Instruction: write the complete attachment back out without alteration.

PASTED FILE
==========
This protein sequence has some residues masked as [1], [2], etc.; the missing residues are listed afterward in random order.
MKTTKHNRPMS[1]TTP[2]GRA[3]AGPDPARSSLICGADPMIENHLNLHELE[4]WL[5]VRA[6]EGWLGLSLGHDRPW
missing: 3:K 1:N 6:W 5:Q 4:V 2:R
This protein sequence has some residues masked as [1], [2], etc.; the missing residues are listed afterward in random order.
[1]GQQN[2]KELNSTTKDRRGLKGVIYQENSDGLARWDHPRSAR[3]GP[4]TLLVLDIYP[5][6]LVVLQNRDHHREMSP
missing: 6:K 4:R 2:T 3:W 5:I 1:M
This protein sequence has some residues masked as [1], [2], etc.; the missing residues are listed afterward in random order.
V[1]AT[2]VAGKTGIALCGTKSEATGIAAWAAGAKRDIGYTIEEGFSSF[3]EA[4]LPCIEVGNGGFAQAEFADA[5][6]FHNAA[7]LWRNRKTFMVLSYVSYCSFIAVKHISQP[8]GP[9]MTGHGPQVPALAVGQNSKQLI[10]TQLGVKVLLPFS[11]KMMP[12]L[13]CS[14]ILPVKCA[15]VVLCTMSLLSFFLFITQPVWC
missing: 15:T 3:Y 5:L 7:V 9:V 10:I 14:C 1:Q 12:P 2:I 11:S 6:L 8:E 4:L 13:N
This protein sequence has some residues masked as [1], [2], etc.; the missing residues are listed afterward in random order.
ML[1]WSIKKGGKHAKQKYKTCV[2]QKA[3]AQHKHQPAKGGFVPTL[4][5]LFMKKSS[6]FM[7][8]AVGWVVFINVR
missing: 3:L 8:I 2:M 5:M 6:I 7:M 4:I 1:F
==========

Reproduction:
This protein sequence has some residues masked as [1], [2], etc.; the missing residues are listed afterward in random order.
MKTTKHNRPMS[1]TTP[2]GRA[3]AGPDPARSSLICGADPMIENHLNLHELE[4]WL[5]VRA[6]EGWLGLSLGHDRPW
missing: 3:K 1:N 6:W 5:Q 4:V 2:R
This protein sequence has some residues masked as [1], [2], etc.; the missing residues are listed afterward in random order.
[1]GQQN[2]KELNSTTKDRRGLKGVIYQENSDGLARWDHPRSAR[3]GP[4]TLLVLDIYP[5][6]LVVLQNRDHHREMSP
missing: 6:K 4:R 2:T 3:W 5:I 1:M
This protein sequence has some residues masked as [1], [2], etc.; the missing residues are listed afterward in random order.
V[1]AT[2]VAGKTGIALCGTKSEATGIAAWAAGAKRDIGYTIEEGFSSF[3]EA[4]LPCIEVGNGGFAQAEFADA[5][6]FHNAA[7]LWRNRKTFMVLSYVSYCSFIAVKHISQP[8]GP[9]MTGHGPQVPALAVGQNSKQLI[10]TQLGVKVLLPFS[11]KMMP[12]L[13]CS[14]ILPVKCA[15]VVLCTMSLLSFFLFITQPVWC
missing: 15:T 3:Y 5:L 7:V 9:V 10:I 14:C 1:Q 12:P 2:I 11:S 6:L 8:E 4:L 13:N
This protein sequence has some residues masked as [1], [2], etc.; the missing residues are listed afterward in random order.
ML[1]WSIKKGGKHAKQKYKTCV[2]QKA[3]AQHKHQPAKGGFVPTL[4][5]LFMKKSS[6]FM[7][8]AVGWVVFINVR
missing: 3:L 8:I 2:M 5:M 6:I 7:M 4:I 1:F